The offbeat bride: Jen Martensen, Interactive Project Manager
My offbeat groom: Kevin Martensen, Research Project Director
Location & date of wedding: The Great Hall of Cafe Brauer, Chicago, IL June 26, 2005
What made our wedding offbeat: We planned our wedding as one big party that just happened to be kicked off by our ceremony. I wore mini battery-powered Christmas lights in my hair instead of a veil. My bridesmaid, maid of honor and I all have (and displayed) tattoos. My husband walked down the aisle to Johnny Cash's "Ring of Fire" and I walked to "If You Want My Love" by Cheap Trick. Halfway down the aisle my maid of honor (a huge Cheap Trick fan) threw her arms up in the air and rocked out the rest of the way to the "altar," which cracked me up and broke a lot of my nervous tension.
Our ceremony was non-religious (we wrote our own vows), performed by a dear friend who got ordained via the internet, and kicked off with him reading the intro lyrics to Prince's "Let's Go Crazy" (dearly beloved, we are gathered here to day to get through this thing called life…). Those who recognized it laughed and loved it. The older members of our families never knew it wasn't traditional.
Cafe Brauer is one of THE most popular places in Chicago for weddings. It's a beautiful prairie-style room that often hosts society-type events. The staff there all said our wedding was one of the most fun they'd hosted, and that they really enjoyed the wedding of "the rockers."
Our biggest challenge: Money. We paid for the wedding ourselves, and the most important things were: a great venue, great food and great music. I didn't want to spend a ton on flowers, decorations, and other things that would ultimately just be tossed the next day. My maid of honor is a garden designer, so she got me several dozen roses wholesale and made the bridal party's bouquets with simple wire and ribbon. She also suggested we use a single monstera leaf and lots of tealight candles as each table's centerpiece — which was simple and inexpensive.
Guests took home all of the tealight holders (glass tubes from Crate & Barrel, about $12 each) from the tables as gifts. Part of the reason I fell in love with the Cafe Brauer hall was because the room was beautiful even with no decoration. It stood so well on its own that I knew I didn't have to invest time or money into transforming the space.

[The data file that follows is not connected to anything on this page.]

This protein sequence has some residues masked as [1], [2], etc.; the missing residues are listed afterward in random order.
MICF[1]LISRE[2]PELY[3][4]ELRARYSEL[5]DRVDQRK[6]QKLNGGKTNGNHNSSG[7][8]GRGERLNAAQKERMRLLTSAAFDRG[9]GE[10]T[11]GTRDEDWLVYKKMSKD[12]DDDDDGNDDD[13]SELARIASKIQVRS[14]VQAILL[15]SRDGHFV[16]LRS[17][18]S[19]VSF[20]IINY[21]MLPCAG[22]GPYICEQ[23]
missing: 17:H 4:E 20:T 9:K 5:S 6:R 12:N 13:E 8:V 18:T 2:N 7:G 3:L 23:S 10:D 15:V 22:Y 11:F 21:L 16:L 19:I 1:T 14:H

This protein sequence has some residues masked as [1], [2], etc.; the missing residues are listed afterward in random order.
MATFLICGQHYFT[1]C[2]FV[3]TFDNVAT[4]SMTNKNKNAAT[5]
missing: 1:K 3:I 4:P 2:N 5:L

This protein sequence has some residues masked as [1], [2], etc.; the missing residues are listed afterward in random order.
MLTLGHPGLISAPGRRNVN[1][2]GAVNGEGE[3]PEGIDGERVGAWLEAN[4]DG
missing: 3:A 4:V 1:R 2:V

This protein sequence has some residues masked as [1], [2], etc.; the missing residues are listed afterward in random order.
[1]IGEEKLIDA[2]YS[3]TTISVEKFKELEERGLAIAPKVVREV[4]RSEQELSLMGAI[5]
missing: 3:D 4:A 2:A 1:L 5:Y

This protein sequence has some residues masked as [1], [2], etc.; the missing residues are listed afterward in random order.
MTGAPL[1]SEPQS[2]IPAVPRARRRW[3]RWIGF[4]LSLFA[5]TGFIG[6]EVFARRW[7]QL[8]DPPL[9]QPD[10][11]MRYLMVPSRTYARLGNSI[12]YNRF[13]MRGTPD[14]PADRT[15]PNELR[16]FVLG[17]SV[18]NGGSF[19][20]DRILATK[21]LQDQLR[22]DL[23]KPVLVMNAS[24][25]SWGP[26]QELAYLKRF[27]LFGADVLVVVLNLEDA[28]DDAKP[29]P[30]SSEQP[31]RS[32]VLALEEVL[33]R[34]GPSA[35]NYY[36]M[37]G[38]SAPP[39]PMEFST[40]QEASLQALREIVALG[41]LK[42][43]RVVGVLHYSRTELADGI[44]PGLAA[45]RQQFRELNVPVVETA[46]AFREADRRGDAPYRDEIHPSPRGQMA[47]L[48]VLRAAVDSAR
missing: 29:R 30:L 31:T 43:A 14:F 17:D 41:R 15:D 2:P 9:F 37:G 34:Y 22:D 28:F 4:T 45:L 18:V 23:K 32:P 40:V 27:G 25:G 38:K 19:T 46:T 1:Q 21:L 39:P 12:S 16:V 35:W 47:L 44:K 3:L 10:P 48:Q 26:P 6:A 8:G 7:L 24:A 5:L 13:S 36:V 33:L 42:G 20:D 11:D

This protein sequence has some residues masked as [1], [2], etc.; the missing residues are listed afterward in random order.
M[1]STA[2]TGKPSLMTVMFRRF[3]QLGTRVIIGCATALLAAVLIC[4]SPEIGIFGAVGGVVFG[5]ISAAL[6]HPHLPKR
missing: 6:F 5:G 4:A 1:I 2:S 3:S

My favorite moment: We found an amazing local band to play, and they worked up a tear-jerker cover of our first dance song, "Do You Realize" by the Flaming Lips. Even the band cried. It's the one aspect of our wedding that made us regret not having a video camera.
You want to remember what made you happy, not what stressed you out or upset you in favor of pleasing someone else.
My offbeat advice: Invest in great food, an open bar, and the best photographer you can find. We put together an extensive iPod music set to play during cocktails, between the band's sets and after they were done – having non-cheesy, "typical" wedding music was a major bonus, and cost us nothing. Don't sweat too many traditions — make your day what YOU want it to be, and just because your parents or others may be paying for it, doesn't mean they can or should dictate the day. You want to remember what made you happy, not what stressed you out or upset you in favor of pleasing someone else.
Enough talk — show me the wedding porn: Feast your eyes on eight pages of Chicago weddin' porn!